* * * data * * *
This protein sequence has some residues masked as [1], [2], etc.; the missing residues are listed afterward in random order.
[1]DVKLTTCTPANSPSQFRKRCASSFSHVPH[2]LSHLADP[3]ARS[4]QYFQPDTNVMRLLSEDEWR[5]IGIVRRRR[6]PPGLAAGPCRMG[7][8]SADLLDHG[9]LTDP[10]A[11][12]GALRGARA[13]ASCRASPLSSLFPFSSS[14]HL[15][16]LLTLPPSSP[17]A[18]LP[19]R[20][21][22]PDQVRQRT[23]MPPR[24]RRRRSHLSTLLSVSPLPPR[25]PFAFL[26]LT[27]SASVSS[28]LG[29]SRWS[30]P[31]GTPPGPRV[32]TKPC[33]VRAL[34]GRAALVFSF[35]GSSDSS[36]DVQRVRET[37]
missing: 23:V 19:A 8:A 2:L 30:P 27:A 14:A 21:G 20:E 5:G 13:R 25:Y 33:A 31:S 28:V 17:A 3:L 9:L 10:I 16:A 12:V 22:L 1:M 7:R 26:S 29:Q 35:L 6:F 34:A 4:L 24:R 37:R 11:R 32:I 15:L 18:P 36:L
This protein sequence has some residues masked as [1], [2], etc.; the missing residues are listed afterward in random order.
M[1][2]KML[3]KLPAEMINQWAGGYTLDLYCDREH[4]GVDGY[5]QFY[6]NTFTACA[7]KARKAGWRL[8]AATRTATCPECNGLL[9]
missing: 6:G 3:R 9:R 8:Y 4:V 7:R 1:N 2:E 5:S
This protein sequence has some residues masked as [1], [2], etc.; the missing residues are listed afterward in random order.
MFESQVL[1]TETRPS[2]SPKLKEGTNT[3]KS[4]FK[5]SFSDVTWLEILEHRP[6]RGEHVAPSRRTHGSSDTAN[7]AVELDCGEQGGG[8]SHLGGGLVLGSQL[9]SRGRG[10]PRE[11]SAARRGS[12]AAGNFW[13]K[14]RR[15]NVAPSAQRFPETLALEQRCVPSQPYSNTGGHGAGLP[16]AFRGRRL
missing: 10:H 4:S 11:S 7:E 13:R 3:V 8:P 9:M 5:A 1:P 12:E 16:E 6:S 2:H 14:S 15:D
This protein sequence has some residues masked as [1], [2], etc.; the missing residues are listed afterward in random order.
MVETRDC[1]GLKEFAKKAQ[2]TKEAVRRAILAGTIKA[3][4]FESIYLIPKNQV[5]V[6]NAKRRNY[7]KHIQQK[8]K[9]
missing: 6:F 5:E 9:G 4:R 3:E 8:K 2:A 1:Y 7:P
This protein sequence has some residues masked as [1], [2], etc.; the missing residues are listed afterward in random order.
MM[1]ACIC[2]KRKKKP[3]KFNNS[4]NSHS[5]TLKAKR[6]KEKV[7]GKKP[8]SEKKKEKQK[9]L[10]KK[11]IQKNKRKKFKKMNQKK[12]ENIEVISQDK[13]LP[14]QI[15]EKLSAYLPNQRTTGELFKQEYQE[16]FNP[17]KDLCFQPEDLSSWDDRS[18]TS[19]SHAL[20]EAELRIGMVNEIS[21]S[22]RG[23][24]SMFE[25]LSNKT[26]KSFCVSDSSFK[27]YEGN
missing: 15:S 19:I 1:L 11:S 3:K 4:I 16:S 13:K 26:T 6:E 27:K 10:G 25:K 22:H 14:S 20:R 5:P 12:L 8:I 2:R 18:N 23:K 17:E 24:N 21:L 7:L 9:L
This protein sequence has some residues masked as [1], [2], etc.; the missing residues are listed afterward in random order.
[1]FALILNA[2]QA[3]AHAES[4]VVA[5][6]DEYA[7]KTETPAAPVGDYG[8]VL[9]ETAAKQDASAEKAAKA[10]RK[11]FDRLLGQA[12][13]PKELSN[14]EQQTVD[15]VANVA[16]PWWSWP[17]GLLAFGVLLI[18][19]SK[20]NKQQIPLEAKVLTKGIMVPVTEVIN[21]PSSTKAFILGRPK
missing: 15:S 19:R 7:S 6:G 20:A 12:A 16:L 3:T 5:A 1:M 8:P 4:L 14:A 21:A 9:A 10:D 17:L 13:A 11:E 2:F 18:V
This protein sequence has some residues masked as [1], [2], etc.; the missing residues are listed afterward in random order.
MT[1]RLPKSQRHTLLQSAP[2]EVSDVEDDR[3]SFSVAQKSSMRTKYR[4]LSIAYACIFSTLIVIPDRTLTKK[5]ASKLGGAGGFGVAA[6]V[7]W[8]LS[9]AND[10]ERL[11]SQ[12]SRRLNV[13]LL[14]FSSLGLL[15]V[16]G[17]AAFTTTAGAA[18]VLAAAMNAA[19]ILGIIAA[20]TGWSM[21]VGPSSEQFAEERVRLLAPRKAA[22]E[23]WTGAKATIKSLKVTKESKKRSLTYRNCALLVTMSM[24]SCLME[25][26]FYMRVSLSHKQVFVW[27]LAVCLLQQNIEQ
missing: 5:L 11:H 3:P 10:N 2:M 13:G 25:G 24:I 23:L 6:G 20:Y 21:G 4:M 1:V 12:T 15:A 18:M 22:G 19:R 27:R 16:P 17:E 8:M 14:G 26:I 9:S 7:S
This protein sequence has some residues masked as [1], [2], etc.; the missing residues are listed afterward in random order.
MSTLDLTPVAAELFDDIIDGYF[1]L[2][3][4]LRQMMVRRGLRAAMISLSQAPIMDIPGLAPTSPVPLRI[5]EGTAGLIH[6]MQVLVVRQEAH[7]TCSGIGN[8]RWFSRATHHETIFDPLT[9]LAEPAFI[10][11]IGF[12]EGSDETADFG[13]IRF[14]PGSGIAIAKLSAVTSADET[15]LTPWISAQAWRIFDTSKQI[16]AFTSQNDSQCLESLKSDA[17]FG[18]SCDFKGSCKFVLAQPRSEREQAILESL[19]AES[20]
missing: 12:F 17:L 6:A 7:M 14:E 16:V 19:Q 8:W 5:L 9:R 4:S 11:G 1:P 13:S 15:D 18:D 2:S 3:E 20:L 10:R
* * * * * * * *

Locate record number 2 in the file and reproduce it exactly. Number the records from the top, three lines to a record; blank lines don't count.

This protein sequence has some residues masked as [1], [2], etc.; the missing residues are listed afterward in random order.
M[1][2]KML[3]KLPAEMINQWAGGYTLDLYCDREH[4]GVDGY[5]QFY[6]NTFTACA[7]KARKAGWRL[8]AATRTATCPECNGLL[9]
missing: 6:G 3:R 9:R 8:Y 4:V 7:R 1:N 2:E 5:S